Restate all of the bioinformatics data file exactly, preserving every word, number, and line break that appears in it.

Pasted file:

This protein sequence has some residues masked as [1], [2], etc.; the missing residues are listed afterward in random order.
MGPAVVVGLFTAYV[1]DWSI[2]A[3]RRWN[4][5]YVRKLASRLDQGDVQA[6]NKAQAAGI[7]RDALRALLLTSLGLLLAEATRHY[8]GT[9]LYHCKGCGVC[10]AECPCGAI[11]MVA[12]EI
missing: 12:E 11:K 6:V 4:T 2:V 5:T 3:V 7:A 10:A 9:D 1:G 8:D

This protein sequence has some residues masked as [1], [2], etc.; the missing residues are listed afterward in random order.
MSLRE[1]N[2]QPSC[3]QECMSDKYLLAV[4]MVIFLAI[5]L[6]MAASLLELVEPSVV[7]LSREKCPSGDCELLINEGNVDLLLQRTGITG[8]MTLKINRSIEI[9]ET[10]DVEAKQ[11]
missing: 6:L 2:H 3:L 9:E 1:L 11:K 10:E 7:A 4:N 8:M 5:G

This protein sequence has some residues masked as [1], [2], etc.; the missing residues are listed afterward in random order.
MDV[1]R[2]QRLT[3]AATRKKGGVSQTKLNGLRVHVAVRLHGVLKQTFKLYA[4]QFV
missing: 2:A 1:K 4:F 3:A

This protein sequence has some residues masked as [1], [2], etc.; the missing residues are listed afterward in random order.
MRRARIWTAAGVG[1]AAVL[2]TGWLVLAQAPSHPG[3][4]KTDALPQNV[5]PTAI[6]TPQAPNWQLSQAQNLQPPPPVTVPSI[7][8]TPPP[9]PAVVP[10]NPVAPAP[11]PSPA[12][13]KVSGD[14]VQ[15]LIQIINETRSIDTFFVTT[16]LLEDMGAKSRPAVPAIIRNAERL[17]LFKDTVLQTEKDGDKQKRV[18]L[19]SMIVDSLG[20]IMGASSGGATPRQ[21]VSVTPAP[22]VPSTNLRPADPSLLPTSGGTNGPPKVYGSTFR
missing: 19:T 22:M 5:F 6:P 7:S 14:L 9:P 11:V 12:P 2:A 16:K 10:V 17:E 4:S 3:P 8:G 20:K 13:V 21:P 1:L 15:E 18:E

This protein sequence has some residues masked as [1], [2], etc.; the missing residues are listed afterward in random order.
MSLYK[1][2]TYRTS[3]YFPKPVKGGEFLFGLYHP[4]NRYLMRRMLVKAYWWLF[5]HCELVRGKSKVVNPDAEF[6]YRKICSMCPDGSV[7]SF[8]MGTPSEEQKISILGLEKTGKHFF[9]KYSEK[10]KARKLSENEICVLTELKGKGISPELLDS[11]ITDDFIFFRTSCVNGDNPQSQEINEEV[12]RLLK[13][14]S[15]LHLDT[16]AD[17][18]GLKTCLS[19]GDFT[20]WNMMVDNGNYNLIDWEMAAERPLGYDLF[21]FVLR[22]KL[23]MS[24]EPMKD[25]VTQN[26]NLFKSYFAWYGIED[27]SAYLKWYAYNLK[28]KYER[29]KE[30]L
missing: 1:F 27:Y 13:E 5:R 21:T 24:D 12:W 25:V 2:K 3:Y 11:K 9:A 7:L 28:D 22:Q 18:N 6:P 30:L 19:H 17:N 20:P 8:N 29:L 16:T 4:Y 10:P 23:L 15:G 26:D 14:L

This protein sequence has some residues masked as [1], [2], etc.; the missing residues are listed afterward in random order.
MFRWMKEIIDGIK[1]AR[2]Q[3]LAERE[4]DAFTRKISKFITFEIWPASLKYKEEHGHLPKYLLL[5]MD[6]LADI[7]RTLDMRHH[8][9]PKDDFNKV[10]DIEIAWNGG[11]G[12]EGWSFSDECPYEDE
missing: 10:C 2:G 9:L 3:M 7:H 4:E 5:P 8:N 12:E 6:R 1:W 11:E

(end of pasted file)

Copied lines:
This protein sequence has some residues masked as [1], [2], etc.; the missing residues are listed afterward in random order.
MGPAVVVGLFTAYV[1]DWSI[2]A[3]RRWN[4][5]YVRKLASRLDQGDVQA[6]NKAQAAGI[7]RDALRALLLTSLGLLLAEATRHY[8]GT[9]LYHCKGCGVC[10]AECPCGAI[11]MVA[12]EI
missing: 12:E 11:K 6:V 4:T 2:V 5:T 3:V 7:A 10:A 9:D 1:G 8:D

This protein sequence has some residues masked as [1], [2], etc.; the missing residues are listed afterward in random order.
MSLRE[1]N[2]QPSC[3]QECMSDKYLLAV[4]MVIFLAI[5]L[6]MAASLLELVEPSVV[7]LSREKCPSGDCELLINEGNVDLLLQRTGITG[8]MTLKINRSIEI[9]ET[10]DVEAKQ[11]
missing: 6:L 2:H 3:L 9:E 1:L 11:K 10:E 7:A 4:N 8:M 5:G

This protein sequence has some residues masked as [1], [2], etc.; the missing residues are listed afterward in random order.
MDV[1]R[2]QRLT[3]AATRKKGGVSQTKLNGLRVHVAVRLHGVLKQTFKLYA[4]QFV
missing: 2:A 1:K 4:F 3:A

This protein sequence has some residues masked as [1], [2], etc.; the missing residues are listed afterward in random order.
MRRARIWTAAGVG[1]AAVL[2]TGWLVLAQAPSHPG[3][4]KTDALPQNV[5]PTAI[6]TPQAPNWQLSQAQNLQPPPPVTVPSI[7][8]TPPP[9]PAVVP[10]NPVAPAP[11]PSPA[12][13]KVSGD[14]VQ[15]LIQIINETRSIDTFFVTT[16]LLEDMGAKSRPAVPAIIRNAERL[17]LFKDTVLQTEKDGDKQKRV[18]L[19]SMIVDSLG[20]IMGASSGGATPRQ[21]VSVTPAP[22]VPSTNLRPADPSLLPTSGGTNGPPKVYGSTFR
missing: 19:T 22:M 5:F 6:P 7:S 14:L 9:P 11:V 12:P 2:A 16:K 10:V 17:E 4:S 3:P 8:G 20:K 13:V 21:P 1:L 15:E 18:E

This protein sequence has some residues masked as [1], [2], etc.; the missing residues are listed afterward in random order.
MSLYK[1][2]TYRTS[3]YFPKPVKGGEFLFGLYHP[4]NRYLMRRMLVKAYWWLF[5]HCELVRGKSKVVNPDAEF[6]YRKICSMCPDGSV[7]SF[8]MGTPSEEQKISILGLEKTGKHFF[9]KYSEK[10]KARKLSENEICVLTELKGKGISPELLDS[11]ITDDFIFFRTSCVNGDNPQSQEINEEV[12]RLLK[13][14]S[15]LHLDT[16]AD[17][18]GLKTCLS[19]GDFT[20]WNMMVDNGNYNLIDWEMAAERPLGYDLF[21]FVLR[22]KL[23]MS[24]EPMKD[25]VTQN[26]NLFKSYFAWYGIED[27]SAYLKWYAYNLK[28]KYER[29]KE[30]L
missing: 1:F 27:Y 13:E 5:R 21:T 24:D 12:W 25:V 2:K 3:Y 11:K 9:A 7:L 28:D 22:Q 18:N 6:P 30:L 19:H 17:N 20:P 8:N 29:L 16:T 4:Y 10:P 23:L 15:G 26:D 14:L

This protein sequence has some residues masked as [1], [2], etc.; the missing residues are listed afterward in random order.
MFRWMKEIIDGIK[1]AR[2]Q[3]LAERE[4]DAFTRKISKFITFEIWPASLKYKEEHGHLPKYLLL[5]MD[6]LADI[7]RTLDMRHH[8][9]PKDDFNKV[10]DIEIAWNGG[11]G[12]EGWSFSDECPYEDE
missing: 10:C 2:G 9:L 3:M 7:H 4:E 5:P 8:N 12:E 6:R 1:W 11:E